Opposition parties have called on police minister Michael Woodhouse to explain why police attach conditions to the release to academics of publicly-owned crime data.

Green Party police spokesman David Clendon said Mr Woodhouse and Justice Minister Amy Adams needed to speak out over the police contract which compels researchers to produce a draft which could then be vetoed.

The police contract also tells academics they are bound to work with police over "negative findings" to "improve outcomes".

READ MORE: My police file: 17 pages all blacked out

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Mr Woodhouse and Ms Adams have refused to comment. Mr Adams said it was an "operational" issue for police while Ms Adams, whose office forms justice policy using research such as that affected by the contract, referred calls to Mr Woodhouse.

"It's policy driven. It's clear the Minister sets policy which police then implement."

Mr Clendon said he could understand why police would put constraints around confidential or sensitive information. But not data.

"Basic data about offending - I would have thought that would be readily available."
He said government ministers needed to speak on the issue.

"The police minister sits in a difference cubicle to the justice minister but it ought to be an integrated system. The justice sector needs to operate in a joined up way."

Labour's Justice spokesman Jacinda Ardern said Ms Adams should be asking Mr Woodhouse questions over the contract.

"Ultimately, this is information around justice policy - it just so happens police are the guardians of the information."

While the police contract talks about protecting confidential information, it was also used to set conditions around the access of data to be used in a project studying links between alcohol and crime.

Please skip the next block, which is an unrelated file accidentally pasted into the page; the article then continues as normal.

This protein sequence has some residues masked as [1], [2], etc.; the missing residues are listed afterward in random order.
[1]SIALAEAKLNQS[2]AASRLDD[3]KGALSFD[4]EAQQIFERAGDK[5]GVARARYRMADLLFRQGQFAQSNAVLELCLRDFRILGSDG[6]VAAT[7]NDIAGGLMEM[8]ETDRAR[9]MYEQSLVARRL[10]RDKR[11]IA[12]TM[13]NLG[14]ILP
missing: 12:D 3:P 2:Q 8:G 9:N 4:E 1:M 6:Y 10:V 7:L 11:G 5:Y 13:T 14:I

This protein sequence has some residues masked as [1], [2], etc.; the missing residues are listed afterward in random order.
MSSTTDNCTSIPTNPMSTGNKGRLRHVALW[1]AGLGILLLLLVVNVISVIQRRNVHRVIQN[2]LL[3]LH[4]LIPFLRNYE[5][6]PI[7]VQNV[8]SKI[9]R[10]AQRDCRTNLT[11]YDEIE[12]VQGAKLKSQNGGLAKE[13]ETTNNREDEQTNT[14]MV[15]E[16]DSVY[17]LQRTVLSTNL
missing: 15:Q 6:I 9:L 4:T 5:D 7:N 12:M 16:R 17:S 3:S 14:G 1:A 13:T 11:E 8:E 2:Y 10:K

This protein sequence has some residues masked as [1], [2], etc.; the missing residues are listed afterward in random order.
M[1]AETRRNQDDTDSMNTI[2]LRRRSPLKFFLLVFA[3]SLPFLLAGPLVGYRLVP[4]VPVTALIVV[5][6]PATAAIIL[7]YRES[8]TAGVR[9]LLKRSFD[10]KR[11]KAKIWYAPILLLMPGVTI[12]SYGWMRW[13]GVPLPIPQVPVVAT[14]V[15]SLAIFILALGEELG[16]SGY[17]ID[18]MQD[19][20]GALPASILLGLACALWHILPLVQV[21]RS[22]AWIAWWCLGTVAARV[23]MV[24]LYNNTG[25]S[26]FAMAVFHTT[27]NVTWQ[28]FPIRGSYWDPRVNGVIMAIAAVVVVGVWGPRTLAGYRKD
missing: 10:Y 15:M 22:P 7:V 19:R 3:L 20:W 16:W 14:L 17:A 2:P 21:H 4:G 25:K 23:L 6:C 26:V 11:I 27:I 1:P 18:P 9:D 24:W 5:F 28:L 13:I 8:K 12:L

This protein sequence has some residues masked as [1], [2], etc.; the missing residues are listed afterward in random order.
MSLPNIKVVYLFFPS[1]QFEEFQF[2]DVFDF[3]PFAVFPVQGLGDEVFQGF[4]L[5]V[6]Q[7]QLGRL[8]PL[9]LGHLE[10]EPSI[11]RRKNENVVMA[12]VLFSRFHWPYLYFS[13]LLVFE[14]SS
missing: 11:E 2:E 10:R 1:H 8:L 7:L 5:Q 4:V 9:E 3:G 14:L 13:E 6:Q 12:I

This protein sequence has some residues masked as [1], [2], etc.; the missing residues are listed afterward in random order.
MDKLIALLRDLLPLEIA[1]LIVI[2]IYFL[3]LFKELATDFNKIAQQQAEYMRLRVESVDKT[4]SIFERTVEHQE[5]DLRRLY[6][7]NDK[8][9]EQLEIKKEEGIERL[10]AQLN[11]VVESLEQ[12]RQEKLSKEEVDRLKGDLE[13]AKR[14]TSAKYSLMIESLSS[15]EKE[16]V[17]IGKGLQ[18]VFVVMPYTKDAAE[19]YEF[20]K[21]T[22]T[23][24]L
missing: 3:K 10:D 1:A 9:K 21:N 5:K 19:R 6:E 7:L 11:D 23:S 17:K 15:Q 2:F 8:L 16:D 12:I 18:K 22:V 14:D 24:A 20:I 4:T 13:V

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An 'ongoing review' underway

Police have an "ongoing review" underway into how academics access information which has already led to one change to the "blacklist" contract.

But the changes left in almost all of the most controversial aspects which have sparked accusations of academic freedom being under threat.

A spokesman for Police National Headquarters told the Herald the changes were "part of a wider review of how we manage academic research applications which had been ongoing since last year".

The contract still includes an obligation for academics to show police a draft, to work on "negative results" with police to "improve its outcomes" and threatens a "blacklist" for those not complying.

However, it has qualified the blanket "veto" police asked researchers to surrender over their research which specific conditions.

The veto still grants police the "sole right to veto from release any project findings that relate to NZ Police or any privileged NZ Police information".